New York (CNN) -- A man is in critical condition at a hospital after jumping out of a monorail car into the Bronx Zoo's tiger pit, the zoo's director said.
The man -- believed to be about 25 -- was riding on the zoo's Wild Asia monorail around 3 p.m. Friday when he jumped out of his car, "clearing the exhibit's perimeter fence," according to statement from Bronx Zoo Director Jim Breheny.
The facility emergency response staff arrived and used a carbon dioxide fire extinguisher to move a tiger away from the man, Breheny said. But they did not get there before the man had suffered multiple puncture wounds after being bitten by a tiger, CNN affiliates WABC and WCBS reported, citing police.
Heeding instructions, the man then rolled "under a hot wire to safety," the zoo director said. The zoo uses hot wires as training tools to keep animals away from such areas as plant beds. If the animal comes into contact with the wire, it feels a small electric shock.
Because the man followed instructions to roll under the wire, "that probably saved his life," Breheny told reporters.
He was "conscious and talking" as he was taken, by ambulance, to nearby Jacobi Medical Center.
The man was in critical condition at the hospital, according to a New York fire department spokesman, who was not named per department policy.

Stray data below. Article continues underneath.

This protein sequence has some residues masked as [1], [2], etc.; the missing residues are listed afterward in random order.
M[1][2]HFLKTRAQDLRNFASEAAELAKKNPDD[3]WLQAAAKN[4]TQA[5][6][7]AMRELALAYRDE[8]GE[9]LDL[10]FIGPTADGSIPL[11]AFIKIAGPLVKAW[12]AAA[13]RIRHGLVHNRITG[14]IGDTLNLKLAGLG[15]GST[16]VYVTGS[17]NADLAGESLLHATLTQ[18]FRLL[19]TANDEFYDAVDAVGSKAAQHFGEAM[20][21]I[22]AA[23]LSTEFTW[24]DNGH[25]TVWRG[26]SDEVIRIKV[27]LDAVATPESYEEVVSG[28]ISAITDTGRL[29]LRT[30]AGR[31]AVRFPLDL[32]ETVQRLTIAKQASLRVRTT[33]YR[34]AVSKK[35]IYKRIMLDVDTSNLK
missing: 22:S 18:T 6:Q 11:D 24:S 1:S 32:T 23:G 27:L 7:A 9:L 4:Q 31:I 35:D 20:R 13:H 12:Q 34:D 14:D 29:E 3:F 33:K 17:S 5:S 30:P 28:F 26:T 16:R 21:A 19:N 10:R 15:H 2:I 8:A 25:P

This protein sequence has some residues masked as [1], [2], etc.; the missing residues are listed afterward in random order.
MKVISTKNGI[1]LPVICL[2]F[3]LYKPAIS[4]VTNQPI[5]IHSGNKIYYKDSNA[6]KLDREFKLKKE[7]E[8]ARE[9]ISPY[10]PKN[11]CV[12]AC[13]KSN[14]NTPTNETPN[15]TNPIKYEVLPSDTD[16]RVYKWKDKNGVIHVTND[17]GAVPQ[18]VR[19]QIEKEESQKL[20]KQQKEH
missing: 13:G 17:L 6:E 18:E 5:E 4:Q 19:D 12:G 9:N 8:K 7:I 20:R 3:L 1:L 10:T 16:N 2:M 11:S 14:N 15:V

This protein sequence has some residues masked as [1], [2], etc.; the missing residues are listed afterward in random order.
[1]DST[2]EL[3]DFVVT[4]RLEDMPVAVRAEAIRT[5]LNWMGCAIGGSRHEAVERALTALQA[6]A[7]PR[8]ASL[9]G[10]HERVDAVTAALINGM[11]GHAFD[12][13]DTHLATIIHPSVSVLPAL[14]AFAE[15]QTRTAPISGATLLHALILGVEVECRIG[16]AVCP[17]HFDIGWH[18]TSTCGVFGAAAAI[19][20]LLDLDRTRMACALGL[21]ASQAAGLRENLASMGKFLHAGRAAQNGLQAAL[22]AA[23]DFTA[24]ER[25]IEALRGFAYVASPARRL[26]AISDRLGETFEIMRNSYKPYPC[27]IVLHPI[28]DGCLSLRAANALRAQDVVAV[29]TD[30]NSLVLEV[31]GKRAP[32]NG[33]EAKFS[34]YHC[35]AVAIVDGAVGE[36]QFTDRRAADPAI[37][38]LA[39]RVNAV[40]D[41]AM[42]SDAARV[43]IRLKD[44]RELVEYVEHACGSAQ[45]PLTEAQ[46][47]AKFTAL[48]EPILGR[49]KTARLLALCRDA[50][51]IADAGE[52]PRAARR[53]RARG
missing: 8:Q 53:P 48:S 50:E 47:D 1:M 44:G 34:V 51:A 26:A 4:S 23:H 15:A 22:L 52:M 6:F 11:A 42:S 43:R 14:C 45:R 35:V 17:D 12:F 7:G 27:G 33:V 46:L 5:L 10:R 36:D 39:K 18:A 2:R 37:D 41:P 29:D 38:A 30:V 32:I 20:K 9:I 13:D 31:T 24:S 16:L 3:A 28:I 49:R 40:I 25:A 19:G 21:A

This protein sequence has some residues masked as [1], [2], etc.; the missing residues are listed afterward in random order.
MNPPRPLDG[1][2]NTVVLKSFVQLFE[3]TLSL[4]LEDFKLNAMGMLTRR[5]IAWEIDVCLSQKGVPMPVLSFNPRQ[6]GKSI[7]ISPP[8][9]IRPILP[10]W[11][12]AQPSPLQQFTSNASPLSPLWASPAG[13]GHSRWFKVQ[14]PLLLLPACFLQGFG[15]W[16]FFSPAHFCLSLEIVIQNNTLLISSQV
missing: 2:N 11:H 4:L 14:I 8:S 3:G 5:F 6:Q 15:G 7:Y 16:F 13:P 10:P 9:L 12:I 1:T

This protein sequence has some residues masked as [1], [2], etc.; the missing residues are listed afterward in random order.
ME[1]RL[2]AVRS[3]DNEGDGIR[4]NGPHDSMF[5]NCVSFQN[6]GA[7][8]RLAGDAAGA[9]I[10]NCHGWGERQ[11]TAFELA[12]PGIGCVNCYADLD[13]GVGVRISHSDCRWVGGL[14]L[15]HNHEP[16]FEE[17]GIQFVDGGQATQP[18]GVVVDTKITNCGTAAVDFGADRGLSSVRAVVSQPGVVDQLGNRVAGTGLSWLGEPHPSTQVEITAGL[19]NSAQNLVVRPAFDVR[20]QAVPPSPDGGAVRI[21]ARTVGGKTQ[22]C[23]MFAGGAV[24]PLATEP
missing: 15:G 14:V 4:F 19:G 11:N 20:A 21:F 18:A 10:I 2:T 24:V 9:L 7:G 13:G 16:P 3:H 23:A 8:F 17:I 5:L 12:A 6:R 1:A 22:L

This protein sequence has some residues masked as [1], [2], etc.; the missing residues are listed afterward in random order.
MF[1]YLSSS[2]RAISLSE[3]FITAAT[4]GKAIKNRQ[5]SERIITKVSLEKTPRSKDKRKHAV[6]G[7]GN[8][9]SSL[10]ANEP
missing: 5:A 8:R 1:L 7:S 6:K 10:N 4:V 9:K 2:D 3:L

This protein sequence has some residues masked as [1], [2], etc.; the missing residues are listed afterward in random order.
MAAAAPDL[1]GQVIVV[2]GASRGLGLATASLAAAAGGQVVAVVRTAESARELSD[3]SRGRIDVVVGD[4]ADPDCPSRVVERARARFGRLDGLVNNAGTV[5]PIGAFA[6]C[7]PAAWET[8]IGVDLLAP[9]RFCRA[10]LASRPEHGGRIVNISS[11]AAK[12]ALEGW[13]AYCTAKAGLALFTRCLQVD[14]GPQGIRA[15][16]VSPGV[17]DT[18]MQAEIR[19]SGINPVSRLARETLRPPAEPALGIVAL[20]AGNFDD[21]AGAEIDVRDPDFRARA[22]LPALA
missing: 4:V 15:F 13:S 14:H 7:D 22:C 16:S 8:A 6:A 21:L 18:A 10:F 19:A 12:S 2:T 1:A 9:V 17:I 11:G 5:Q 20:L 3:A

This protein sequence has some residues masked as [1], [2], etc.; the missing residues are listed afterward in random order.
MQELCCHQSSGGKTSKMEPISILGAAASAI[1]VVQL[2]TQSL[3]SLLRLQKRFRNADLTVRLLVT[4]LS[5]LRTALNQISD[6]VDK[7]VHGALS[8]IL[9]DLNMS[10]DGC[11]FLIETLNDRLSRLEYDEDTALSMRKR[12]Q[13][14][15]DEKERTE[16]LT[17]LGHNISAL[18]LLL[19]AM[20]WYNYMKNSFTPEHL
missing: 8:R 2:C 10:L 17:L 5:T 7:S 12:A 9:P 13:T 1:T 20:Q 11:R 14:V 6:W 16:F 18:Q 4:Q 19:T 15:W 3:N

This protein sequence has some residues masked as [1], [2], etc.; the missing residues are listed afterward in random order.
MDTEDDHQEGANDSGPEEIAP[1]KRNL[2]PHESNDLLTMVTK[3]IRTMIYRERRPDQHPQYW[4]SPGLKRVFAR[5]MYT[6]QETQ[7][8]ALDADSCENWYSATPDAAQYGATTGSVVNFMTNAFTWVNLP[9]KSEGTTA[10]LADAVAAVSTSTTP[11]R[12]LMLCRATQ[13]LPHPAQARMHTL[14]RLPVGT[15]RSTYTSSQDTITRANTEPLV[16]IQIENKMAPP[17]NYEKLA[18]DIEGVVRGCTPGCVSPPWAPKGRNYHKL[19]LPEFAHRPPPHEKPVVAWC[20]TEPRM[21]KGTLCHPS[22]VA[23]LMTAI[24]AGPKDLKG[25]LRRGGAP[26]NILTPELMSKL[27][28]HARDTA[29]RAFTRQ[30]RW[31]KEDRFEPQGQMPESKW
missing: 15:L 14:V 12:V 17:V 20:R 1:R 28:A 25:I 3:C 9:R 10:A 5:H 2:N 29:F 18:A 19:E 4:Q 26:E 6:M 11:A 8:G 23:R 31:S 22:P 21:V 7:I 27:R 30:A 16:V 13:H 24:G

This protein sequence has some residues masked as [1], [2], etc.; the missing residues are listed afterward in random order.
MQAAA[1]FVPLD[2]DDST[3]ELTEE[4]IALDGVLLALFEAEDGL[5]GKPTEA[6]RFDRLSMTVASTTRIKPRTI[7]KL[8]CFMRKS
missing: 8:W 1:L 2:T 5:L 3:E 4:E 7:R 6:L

"I think it's safe to say that if the tiger really wanted to do harm to this individual he certainly had the time to do it," Breheny said.
Breheny said the tiger will not be put down as it "did nothing wrong."
"This is just an extraordinary occurrence that happened because ... somebody was deliberately trying to endanger themselves," he said.
According to the Bronx Zoo's website, the exhibit called Tiger Mountain houses Amur tigers, also known as Siberian tigers, as well as Malayan tigers. Three cubs of each subspecies are part of the exhibit.
Situated north of Manhattan, the Bronx Zoo is the flagship park run by the Wildlife Conservation Society, a group whose mission is to "save wildlife and wild places across the globe."
CNN's Rob Frehse and Brittany Brady contributed to this report.